The pathos in her pathetic scramble up those rocks, mistaking a car alarm for God calling... Taking a moment to grab the stuffed pandabear toy, because her daughter wants to take it to Heaven. Oh. My. God.

Yes, everything that happens to her during those last few weeks is of her own making. And yes, the ending is worthy of discussion. What could initially be perceived as a story-telling cop-out develops much more depth when one ponders that concept of Free Will, and that whole hubris thing.

She blamed God for something she did. How can God be about love when he made her kill her baby? she asks. Ah, but God didn't really make her kill her baby, helllooooo...

As I watched it the second time, I came to see this as less being about religion, and more being about mental illness. Imagine all the apocolyptic images of the film's last 10 minutes as being mere fabrications of her disturbed mind. Imagine if that last shot of her in Limbo (Purgatory?) had dissolved to her sitting alone in a prison cell. And you would know that the whole Gabriel's Horn, 4 Horsemen montage was her fantasy. And now she'll spend the rest of her life semi-catatonic in a mental institution.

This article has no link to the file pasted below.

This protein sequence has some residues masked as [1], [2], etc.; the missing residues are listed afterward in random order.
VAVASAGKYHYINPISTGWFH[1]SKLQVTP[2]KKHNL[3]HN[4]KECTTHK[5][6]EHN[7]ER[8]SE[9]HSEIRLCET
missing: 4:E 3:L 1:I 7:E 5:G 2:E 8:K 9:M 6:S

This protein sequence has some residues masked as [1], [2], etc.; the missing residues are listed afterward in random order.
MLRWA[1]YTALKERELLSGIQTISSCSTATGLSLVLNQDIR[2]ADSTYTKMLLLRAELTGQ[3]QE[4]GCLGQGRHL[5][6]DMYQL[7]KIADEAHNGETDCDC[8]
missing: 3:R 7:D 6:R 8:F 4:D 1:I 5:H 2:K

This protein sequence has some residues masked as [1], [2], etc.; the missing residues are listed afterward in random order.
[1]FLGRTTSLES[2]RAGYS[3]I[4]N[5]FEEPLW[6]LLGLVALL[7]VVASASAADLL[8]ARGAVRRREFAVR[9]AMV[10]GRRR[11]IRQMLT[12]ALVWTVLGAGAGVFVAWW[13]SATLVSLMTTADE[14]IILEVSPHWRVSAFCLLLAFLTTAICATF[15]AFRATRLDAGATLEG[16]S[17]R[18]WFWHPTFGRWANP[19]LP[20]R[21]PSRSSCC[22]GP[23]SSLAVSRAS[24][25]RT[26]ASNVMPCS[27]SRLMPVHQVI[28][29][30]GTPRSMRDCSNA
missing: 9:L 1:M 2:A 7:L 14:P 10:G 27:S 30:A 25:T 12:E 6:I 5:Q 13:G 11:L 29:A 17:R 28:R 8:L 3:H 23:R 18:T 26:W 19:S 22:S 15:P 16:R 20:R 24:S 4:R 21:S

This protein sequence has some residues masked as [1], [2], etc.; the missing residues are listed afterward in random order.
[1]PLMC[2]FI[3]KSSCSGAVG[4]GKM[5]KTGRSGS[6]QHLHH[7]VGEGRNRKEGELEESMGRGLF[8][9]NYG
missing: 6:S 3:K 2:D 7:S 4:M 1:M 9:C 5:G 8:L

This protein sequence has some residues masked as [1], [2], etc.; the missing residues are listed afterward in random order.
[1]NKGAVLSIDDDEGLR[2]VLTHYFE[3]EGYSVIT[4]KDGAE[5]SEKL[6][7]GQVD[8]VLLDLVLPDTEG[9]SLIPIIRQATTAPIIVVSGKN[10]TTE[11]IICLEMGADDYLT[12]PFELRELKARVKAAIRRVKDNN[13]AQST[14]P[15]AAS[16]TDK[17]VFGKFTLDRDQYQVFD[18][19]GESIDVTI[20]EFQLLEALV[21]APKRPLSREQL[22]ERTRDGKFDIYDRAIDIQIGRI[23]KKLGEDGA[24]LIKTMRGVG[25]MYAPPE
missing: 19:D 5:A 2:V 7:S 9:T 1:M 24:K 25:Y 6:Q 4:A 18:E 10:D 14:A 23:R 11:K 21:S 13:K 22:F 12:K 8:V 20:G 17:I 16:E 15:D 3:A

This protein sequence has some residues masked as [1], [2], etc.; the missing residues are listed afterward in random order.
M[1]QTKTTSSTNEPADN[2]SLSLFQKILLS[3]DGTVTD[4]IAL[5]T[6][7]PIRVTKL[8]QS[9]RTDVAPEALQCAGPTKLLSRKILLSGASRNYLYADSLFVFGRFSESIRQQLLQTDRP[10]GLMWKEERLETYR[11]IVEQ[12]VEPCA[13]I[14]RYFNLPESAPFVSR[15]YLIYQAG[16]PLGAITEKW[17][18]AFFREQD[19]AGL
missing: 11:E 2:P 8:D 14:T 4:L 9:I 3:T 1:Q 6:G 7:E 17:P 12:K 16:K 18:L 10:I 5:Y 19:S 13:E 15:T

Just a thought.

Anyhow, I'm glad I found this blog.

Ron Reed said...

Hey, I'm glad you found this blog too! Thanks for taking the time to post such a thorough and thoughtful comment on the film. You're right: there's nothing else like it.

Ron Reed said...

Darn! Something went sideways when I was moderating comments this morning, and I unintentionally deleted a comment from Spencer. I believe it was for this film, saying that the film had scarred him when he watched it years ago. Apologies, Spencer: please re-post, I'd love to have your comments in full.

Alyssa said...

I vaguely remember seeing this movie several years ago. I'm only 18 right now, as I was BORN in 1991 :), but I remember as a younger kid watching this film and being very scarred. As such a young kid I found the whole thing very disturbing and mind-boggling. I think I'll have to re-watch it now that I'm older. Thanks for the comments you guys, you got me interested in watching it again so I can actually have the chance to analyze it now that I'm older.